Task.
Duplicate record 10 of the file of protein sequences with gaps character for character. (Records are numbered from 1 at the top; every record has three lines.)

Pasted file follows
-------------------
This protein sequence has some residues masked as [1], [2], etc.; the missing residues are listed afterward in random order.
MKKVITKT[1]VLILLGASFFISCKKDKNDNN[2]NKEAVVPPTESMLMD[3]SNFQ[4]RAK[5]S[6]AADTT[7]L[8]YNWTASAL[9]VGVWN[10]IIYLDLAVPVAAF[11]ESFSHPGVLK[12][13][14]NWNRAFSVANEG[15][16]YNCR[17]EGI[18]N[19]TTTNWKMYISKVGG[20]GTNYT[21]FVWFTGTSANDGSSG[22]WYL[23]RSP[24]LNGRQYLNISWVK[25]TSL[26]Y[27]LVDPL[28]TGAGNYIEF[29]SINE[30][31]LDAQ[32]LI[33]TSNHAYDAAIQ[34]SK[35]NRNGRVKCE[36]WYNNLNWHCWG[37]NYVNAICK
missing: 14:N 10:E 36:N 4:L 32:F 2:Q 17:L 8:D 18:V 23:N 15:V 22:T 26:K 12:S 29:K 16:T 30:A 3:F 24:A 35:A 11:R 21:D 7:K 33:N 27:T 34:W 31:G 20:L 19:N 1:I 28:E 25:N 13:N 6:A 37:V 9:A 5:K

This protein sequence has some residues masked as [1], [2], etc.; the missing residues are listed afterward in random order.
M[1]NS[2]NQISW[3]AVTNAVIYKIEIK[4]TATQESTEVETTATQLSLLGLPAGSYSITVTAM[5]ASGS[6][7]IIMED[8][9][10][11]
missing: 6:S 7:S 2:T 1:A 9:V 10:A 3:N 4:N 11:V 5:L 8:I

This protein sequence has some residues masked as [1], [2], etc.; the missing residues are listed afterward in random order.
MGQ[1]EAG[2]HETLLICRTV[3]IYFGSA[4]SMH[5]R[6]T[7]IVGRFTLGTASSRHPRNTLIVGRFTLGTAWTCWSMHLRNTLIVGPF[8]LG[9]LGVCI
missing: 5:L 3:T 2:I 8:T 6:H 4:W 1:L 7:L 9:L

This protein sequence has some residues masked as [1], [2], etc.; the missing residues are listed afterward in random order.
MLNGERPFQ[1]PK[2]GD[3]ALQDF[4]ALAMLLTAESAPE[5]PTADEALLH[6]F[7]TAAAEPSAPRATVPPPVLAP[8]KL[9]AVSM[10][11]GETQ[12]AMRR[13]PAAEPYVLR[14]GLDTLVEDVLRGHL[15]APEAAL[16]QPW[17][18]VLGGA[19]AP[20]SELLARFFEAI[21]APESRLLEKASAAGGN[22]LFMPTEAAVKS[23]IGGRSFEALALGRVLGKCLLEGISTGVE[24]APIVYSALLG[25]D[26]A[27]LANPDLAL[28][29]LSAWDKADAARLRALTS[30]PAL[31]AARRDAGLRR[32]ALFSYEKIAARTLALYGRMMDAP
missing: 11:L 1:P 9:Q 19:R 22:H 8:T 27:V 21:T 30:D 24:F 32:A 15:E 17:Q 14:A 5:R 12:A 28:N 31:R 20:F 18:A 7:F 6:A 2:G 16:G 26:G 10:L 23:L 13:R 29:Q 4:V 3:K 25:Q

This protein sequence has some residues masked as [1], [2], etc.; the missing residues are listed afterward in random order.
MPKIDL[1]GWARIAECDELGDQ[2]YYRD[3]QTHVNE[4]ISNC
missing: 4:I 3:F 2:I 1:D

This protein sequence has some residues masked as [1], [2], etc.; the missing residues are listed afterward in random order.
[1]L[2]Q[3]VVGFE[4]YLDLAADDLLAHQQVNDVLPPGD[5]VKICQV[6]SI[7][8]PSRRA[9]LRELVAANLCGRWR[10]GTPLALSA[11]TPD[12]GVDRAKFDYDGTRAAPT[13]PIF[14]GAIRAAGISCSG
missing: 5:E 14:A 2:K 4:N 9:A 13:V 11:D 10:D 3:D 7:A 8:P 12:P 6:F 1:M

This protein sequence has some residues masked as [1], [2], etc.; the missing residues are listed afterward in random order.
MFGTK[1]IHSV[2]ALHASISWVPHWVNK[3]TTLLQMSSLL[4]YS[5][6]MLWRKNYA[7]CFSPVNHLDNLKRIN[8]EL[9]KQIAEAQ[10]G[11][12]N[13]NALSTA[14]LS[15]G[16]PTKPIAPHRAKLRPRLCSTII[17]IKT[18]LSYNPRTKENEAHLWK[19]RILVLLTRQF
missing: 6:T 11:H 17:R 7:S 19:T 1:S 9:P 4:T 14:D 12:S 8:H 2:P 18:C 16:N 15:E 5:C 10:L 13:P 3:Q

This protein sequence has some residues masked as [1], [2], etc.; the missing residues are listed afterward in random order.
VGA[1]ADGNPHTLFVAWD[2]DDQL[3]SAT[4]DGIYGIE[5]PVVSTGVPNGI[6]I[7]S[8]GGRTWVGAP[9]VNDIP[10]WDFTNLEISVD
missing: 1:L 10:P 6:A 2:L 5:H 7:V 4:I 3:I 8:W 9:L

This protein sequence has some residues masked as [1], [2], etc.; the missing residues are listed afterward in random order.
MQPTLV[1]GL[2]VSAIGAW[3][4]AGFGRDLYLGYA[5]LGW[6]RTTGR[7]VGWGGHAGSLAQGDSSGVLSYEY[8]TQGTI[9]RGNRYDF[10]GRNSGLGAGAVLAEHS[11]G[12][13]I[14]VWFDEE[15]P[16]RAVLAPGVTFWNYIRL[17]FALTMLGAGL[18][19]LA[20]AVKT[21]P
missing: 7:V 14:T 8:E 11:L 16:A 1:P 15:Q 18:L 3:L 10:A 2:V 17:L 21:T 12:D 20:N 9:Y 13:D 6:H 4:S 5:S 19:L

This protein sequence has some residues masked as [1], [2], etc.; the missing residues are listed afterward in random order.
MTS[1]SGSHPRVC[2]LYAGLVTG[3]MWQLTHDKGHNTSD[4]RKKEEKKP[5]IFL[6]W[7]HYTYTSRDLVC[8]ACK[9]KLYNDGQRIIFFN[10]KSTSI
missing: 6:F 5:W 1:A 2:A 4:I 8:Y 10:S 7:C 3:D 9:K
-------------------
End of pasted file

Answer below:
This protein sequence has some residues masked as [1], [2], etc.; the missing residues are listed afterward in random order.
MTS[1]SGSHPRVC[2]LYAGLVTG[3]MWQLTHDKGHNTSD[4]RKKEEKKP[5]IFL[6]W[7]HYTYTSRDLVC[8]ACK[9]KLYNDGQRIIFFN[10]KSTSI
missing: 6:F 5:W 1:A 2:A 4:I 8:Y 10:S 7:C 3:D 9:K